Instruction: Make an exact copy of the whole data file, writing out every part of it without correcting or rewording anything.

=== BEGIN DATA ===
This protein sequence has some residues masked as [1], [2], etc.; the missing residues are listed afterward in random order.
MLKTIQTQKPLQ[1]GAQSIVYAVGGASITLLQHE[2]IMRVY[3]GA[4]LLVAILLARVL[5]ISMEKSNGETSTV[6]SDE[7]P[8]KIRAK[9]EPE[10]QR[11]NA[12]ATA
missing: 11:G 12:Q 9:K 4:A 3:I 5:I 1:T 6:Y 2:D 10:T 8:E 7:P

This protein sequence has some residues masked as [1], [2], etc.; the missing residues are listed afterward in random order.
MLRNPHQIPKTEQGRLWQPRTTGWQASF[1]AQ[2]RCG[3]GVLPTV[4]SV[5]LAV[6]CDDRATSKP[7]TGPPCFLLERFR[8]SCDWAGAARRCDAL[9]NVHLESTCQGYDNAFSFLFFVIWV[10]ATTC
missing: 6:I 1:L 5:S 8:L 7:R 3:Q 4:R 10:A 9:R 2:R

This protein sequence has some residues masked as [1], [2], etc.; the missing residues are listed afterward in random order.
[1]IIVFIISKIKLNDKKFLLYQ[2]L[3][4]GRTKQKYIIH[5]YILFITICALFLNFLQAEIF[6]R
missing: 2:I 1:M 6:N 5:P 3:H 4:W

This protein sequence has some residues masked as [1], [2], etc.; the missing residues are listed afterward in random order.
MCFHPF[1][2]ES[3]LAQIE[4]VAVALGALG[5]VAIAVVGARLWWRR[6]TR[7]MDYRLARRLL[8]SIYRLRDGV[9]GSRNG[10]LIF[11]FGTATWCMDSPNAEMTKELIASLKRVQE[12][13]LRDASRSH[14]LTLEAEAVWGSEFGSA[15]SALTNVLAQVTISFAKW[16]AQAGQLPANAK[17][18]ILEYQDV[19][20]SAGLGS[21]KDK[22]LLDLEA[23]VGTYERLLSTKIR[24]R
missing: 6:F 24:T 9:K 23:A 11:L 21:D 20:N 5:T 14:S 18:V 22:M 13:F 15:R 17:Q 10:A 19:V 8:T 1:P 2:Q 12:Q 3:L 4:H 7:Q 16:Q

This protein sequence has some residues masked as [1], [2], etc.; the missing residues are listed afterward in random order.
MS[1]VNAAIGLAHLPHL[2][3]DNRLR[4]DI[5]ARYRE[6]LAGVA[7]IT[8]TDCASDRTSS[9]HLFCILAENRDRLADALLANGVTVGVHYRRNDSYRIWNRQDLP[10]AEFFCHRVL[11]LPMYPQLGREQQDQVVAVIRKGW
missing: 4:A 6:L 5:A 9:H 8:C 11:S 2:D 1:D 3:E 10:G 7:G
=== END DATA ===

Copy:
This protein sequence has some residues masked as [1], [2], etc.; the missing residues are listed afterward in random order.
MLKTIQTQKPLQ[1]GAQSIVYAVGGASITLLQHE[2]IMRVY[3]GA[4]LLVAILLARVL[5]ISMEKSNGETSTV[6]SDE[7]P[8]KIRAK[9]EPE[10]QR[11]NA[12]ATA
missing: 11:G 12:Q 9:K 4:A 3:I 5:I 1:T 6:Y 2:D 10:T 8:E 7:P

This protein sequence has some residues masked as [1], [2], etc.; the missing residues are listed afterward in random order.
MLRNPHQIPKTEQGRLWQPRTTGWQASF[1]AQ[2]RCG[3]GVLPTV[4]SV[5]LAV[6]CDDRATSKP[7]TGPPCFLLERFR[8]SCDWAGAARRCDAL[9]NVHLESTCQGYDNAFSFLFFVIWV[10]ATTC
missing: 6:I 1:L 5:S 8:L 7:R 3:Q 4:R 10:A 9:R 2:R

This protein sequence has some residues masked as [1], [2], etc.; the missing residues are listed afterward in random order.
[1]IIVFIISKIKLNDKKFLLYQ[2]L[3][4]GRTKQKYIIH[5]YILFITICALFLNFLQAEIF[6]R
missing: 2:I 1:M 6:N 5:P 3:H 4:W

This protein sequence has some residues masked as [1], [2], etc.; the missing residues are listed afterward in random order.
MCFHPF[1][2]ES[3]LAQIE[4]VAVALGALG[5]VAIAVVGARLWWRR[6]TR[7]MDYRLARRLL[8]SIYRLRDGV[9]GSRNG[10]LIF[11]FGTATWCMDSPNAEMTKELIASLKRVQE[12][13]LRDASRSH[14]LTLEAEAVWGSEFGSA[15]SALTNVLAQVTISFAKW[16]AQAGQLPANAK[17][18]ILEYQDV[19][20]SAGLGS[21]KDK[22]LLDLEA[23]VGTYERLLSTKIR[24]R
missing: 6:F 24:T 9:K 23:A 11:L 21:D 20:N 5:T 14:S 18:V 22:M 13:F 15:R 17:Q 10:A 19:V 8:T 1:P 2:Q 12:Q 3:L 4:H 7:Q 16:Q

This protein sequence has some residues masked as [1], [2], etc.; the missing residues are listed afterward in random order.
MS[1]VNAAIGLAHLPHL[2][3]DNRLR[4]DI[5]ARYRE[6]LAGVA[7]IT[8]TDCASDRTSS[9]HLFCILAENRDRLADALLANGVTVGVHYRRNDSYRIWNRQDLP[10]AEFFCHRVL[11]LPMYPQLGREQQDQVVAVIRKGW
missing: 4:A 6:L 5:A 9:H 8:C 11:S 2:D 1:D 3:E 10:G 7:G